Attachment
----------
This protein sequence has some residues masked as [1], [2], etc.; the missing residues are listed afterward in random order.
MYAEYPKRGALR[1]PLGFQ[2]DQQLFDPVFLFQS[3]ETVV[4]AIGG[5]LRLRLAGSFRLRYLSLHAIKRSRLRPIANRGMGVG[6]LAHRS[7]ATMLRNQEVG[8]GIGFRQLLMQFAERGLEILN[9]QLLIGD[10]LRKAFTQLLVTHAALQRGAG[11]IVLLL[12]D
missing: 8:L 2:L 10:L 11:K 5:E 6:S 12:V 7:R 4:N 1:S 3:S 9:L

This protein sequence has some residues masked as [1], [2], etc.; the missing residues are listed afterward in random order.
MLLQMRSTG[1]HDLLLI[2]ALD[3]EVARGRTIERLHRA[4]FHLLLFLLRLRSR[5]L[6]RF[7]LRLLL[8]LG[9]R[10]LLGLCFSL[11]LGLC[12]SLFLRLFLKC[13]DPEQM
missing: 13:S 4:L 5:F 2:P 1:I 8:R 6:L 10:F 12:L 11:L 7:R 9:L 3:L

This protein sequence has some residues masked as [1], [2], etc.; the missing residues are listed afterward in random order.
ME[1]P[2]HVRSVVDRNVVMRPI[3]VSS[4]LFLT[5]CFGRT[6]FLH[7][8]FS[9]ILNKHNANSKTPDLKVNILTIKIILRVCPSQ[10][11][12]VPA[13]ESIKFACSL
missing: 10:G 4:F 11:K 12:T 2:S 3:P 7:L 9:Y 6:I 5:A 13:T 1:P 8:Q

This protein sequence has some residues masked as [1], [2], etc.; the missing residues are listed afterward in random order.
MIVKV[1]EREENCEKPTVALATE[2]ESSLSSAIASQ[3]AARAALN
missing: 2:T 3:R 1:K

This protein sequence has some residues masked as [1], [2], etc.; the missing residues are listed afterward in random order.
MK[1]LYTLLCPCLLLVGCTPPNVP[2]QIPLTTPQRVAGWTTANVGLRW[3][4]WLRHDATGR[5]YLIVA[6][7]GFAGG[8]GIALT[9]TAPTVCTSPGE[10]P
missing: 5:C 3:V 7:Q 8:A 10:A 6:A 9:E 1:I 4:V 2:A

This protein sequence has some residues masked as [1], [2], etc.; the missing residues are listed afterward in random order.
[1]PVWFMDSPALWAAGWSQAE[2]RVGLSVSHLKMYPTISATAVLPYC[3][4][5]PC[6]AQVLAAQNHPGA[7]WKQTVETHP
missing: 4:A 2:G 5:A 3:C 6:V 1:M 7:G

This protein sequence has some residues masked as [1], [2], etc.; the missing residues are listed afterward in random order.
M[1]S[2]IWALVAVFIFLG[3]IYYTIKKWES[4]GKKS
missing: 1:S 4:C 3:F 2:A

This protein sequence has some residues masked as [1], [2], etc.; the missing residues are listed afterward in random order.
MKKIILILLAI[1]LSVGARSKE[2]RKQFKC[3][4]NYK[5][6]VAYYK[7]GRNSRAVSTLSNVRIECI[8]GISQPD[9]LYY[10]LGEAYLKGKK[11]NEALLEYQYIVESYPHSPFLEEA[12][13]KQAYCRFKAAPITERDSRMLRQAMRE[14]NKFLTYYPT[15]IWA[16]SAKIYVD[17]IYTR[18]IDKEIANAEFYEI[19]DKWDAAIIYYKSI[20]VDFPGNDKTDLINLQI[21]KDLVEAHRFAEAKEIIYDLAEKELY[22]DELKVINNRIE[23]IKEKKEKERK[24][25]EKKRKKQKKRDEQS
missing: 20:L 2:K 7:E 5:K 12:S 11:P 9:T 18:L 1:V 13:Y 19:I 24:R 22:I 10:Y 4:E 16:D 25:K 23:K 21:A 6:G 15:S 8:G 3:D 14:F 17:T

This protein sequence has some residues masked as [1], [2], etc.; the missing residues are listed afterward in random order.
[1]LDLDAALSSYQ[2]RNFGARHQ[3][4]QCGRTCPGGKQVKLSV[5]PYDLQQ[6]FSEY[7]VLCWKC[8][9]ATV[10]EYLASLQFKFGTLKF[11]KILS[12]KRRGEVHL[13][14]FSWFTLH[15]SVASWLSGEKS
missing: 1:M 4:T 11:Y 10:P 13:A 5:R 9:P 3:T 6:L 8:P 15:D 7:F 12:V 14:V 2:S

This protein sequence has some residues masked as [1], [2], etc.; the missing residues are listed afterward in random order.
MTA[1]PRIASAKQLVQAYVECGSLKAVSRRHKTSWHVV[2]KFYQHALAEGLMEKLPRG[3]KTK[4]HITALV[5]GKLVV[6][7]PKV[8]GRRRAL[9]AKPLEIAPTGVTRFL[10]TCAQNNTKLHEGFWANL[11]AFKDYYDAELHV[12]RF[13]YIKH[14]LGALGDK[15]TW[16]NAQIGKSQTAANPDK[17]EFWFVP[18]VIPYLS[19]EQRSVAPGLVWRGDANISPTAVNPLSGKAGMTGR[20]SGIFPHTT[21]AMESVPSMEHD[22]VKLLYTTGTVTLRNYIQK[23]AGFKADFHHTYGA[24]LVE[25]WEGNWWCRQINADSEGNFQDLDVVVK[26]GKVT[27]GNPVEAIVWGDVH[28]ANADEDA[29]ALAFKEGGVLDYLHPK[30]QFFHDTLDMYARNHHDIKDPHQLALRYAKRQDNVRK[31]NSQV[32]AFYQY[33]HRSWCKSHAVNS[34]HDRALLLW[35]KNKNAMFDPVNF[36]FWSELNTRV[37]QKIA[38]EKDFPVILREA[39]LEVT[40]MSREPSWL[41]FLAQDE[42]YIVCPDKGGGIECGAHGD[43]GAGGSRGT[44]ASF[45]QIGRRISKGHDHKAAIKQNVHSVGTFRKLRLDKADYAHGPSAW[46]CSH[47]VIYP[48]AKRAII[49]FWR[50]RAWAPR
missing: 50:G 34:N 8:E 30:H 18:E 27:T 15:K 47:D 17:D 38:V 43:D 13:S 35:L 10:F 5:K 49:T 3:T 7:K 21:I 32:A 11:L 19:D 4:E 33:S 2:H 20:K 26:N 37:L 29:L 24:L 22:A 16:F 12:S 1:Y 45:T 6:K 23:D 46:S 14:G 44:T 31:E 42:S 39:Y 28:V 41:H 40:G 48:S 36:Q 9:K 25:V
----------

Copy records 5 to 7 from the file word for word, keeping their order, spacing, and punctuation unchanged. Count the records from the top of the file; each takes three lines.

This protein sequence has some residues masked as [1], [2], etc.; the missing residues are listed afterward in random order.
MK[1]LYTLLCPCLLLVGCTPPNVP[2]QIPLTTPQRVAGWTTANVGLRW[3][4]WLRHDATGR[5]YLIVA[6][7]GFAGG[8]GIALT[9]TAPTVCTSPGE[10]P
missing: 5:C 3:V 7:Q 8:A 10:A 6:A 9:E 1:I 4:V 2:A

This protein sequence has some residues masked as [1], [2], etc.; the missing residues are listed afterward in random order.
[1]PVWFMDSPALWAAGWSQAE[2]RVGLSVSHLKMYPTISATAVLPYC[3][4][5]PC[6]AQVLAAQNHPGA[7]WKQTVETHP
missing: 4:A 2:G 5:A 3:C 6:V 1:M 7:G

This protein sequence has some residues masked as [1], [2], etc.; the missing residues are listed afterward in random order.
M[1]S[2]IWALVAVFIFLG[3]IYYTIKKWES[4]GKKS
missing: 1:S 4:C 3:F 2:A